You’ve seen all the wild action in the stock market, it’s been going on for a while now… but how do you make sense of it?

Regardless of headlines… being that stocks move based on supply and demand, it all boils down to buyers and sellers duking it out.

But how do you know which side you should be on?

One simple answer, in my opinion… volume is providing the map, you need to understand how to read it.

I am going to walk you through how to read the map, so you can put yourself in a position to be on the right side of the trade…

The Significance of Volume

Analyzing volume can help you determine the strength or weakness of a price move.

When a stock is moving up or down in price, the strength of the move can be determined by the volume for that period. This is because traders put more significance on stock moves with higher volume attached…

But why do traders place more significance on moves with volume?

High volume suggests a heightened interest in a stock. So when a stock chooses a direction on high volume, it is often viewed as a signal of strong momentum in that direction.

As you can see in the chart below… The increased volume in the stock (blue rectangle) is coupled with a price move up, in this case a gap up. The volume is confirming the significance of the move and trader confidence in the direction of price.

And with that, the stock made an extended move up (blue arrow)…

Causes of Volume Spikes

The volume of a stock is usually higher around news or other big events.

This is due to the new information being released.

Investors then have to factor this new information into their trading plans creating more transactions than usual as they adjust their portfolios.

Examples of high volume events:

  • Earnings reports
  • Product announcements
  • Mergers and acquisitions
  • News relevant to a company’s operations
  • News that affects competitors or a whole industry

Traders can use this spike in volume to take advantage of the volatility, so it can be a good idea to keep an eye out for these types of events.

Using volume to in trading

Stock volume is loaded with valuable insights into the movement of stocks. Unlocking this value, however, takes practice.

Being able to put volume into perspective is key… and for that, we have the stock’s average volume. This provides you with a reference point when deciding when a spike in volume is significant.

First, you want to compare the volume to recent time frames as the volume from years ago may not relate to the volume today. So your average daily volume will generally be a rolling average over a recent period… such as 20 or 30 days.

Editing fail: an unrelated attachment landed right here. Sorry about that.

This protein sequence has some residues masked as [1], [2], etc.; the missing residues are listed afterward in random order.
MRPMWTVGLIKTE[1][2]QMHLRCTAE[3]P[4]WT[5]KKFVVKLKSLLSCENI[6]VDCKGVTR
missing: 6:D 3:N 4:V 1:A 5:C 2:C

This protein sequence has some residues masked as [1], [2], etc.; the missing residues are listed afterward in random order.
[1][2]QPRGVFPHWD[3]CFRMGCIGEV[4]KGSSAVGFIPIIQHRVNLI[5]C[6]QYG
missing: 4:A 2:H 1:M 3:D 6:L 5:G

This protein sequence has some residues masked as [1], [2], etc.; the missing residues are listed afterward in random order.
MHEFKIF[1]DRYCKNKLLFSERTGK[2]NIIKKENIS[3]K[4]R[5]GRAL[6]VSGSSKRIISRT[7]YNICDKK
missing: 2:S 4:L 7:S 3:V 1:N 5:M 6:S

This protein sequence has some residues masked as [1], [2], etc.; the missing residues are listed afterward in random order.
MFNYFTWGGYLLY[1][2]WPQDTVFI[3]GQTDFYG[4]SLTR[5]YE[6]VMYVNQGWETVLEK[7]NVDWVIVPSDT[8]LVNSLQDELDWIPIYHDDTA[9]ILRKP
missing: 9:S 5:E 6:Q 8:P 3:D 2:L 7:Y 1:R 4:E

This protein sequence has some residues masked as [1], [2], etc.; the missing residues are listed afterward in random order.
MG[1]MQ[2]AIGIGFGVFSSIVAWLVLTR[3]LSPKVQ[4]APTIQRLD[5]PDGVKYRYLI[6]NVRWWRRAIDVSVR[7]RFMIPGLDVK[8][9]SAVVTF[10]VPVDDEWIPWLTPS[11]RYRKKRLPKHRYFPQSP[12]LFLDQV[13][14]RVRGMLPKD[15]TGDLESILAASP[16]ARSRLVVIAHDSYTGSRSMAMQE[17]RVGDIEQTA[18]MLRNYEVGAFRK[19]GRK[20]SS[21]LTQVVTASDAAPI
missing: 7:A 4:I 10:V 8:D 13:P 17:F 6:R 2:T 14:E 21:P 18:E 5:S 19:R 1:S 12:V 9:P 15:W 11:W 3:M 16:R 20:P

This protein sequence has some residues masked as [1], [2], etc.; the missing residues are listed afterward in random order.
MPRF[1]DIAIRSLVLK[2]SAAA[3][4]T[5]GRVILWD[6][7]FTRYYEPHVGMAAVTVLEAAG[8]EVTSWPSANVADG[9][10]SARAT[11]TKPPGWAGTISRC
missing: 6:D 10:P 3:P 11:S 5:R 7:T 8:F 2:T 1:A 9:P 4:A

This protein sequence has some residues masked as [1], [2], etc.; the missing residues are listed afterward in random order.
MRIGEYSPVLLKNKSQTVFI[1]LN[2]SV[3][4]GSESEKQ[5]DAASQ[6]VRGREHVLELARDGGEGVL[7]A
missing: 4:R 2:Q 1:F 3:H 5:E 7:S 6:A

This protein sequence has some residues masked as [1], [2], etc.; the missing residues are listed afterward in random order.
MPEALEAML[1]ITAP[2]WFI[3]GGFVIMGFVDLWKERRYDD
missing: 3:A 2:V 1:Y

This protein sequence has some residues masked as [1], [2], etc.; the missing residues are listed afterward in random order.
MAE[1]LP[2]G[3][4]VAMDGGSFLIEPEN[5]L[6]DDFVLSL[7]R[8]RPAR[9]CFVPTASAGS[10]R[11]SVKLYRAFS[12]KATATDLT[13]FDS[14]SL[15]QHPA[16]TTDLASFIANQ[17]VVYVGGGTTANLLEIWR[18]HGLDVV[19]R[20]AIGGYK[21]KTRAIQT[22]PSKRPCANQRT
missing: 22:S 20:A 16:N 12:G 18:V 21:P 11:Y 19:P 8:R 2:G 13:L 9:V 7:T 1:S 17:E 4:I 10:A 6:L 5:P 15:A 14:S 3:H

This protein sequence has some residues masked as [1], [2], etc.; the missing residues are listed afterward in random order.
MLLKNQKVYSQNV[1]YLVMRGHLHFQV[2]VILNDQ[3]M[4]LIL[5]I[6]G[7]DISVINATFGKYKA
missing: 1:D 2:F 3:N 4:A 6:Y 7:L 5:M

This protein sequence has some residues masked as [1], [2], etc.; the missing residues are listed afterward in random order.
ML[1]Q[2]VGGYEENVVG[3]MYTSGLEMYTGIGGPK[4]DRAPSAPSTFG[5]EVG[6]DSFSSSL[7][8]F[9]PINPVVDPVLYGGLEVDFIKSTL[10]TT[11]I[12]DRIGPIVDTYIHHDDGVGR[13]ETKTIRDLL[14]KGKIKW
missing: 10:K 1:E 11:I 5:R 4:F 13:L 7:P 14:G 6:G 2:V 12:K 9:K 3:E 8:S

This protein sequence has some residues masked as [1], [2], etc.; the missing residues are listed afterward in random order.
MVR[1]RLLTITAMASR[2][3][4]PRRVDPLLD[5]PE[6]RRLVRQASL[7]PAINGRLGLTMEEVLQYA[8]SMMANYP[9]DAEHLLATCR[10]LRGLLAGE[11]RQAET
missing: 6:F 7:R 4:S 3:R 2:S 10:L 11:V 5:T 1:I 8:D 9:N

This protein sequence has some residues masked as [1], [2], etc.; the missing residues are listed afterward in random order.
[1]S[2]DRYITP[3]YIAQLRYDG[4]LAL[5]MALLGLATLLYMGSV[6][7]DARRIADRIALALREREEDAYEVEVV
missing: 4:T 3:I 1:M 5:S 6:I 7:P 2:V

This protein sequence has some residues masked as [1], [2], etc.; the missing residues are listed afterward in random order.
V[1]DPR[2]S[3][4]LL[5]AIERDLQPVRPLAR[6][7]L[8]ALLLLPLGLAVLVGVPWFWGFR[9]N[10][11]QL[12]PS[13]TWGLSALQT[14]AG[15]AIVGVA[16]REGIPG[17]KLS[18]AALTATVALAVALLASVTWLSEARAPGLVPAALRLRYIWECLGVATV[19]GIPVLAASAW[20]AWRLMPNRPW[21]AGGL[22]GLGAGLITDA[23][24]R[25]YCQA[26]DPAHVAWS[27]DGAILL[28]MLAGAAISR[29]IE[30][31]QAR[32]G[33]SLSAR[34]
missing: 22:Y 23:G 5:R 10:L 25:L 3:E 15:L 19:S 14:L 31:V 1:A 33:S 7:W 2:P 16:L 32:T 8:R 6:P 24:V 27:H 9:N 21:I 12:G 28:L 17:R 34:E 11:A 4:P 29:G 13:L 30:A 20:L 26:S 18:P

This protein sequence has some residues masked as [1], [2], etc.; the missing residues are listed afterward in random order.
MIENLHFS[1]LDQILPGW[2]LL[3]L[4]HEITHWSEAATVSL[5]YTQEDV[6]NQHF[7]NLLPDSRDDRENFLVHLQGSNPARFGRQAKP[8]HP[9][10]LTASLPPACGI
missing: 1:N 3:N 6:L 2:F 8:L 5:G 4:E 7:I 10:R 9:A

Using the average daily volume, you can get a better idea of the significance of real-time volume as you look to take trades.

If a stock has an average daily volume of 9.3 million and suddenly trades 61.2 million shares, that’s significant… time to open your eyes.

Visually you can see this by overlaying the average volume line in the volume window of your chart.

In the chart below, the blue bars in the bottom window represent the daily volume, and the orange line shows the average over 20 trading days.

So when the blue bars get above the orange line, the volume is above average.

I circled an instance where volume was way above the line, therefore showing a significant increase in volume for that day.

Comparing current volume to the average volume is the simplest way to find trading interest in a stock.

Here’s how I use it in my trading:

I’m simply paying attention to stocks that are moving on high volume, relative to what’s normal for them.

You can overlay the average volume line, like above…or just look at the bars compared to each other…

You can see this level of volume just by looking at the chart because it will stick out.

Take a look at BORR…

The blue triangles show what I would call significant spikes in volume.

And once paired with a few basic chart patterns, I’m able to find great entries and exits.

If you’ll notice…the entry and exits are just a day apart.

This is a key part of my end of day momentum trades. Grabbing quick gains on increased volume and momentum of the stock.

Now take a look at MCOA…

This is an example of a consolidation breakout trade.

After consolidating for a month, MCOA broke above the range on a big surge in volume.

That’s key to the trade because it gives me the conviction behind the move.

And as you can see the stock rocketed up over 600% in just two days.

Both of these trade setups show why I don’t just want to get in on the volume spike…I also want to get out on the volume…

Once the volume dries up, the trade is over and we look for the next setup… whether in the same chart later or a new symbol.

There is no shortage of these setups…so why stick around when I’m up double digits that fast.

I use volume as a key indicator in all of my bread butter trade setups…and you should too.

Final Thoughts

Stock Volume is a simple and easy concept to grasp. At the same time it packs a lot of great information if you are able to understand it.

Letting volume bars sit on your charts while paying little to no attention to them is a rookie mistake. Successful traders place a great deal of value on volume and actively use it. You should too.

One of the simplest and most valuable trading tools out there is volume.

And you can learn my personal strategy for using volume with my chart setups with Profit Prism…

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Jeff Williams

Jeff Williams is a full-time day trader with over 15 years experience. Thousands of entry-level and experienced traders alike – day-traders and swing-trade small cap stock traders – credit Jeff with guiding them to turning small accounts into big accounts.

Jeff’s "Small Account Challenge" shows people how to transform accounts from a few thousand dollars into $25k, $50k or even $100k.

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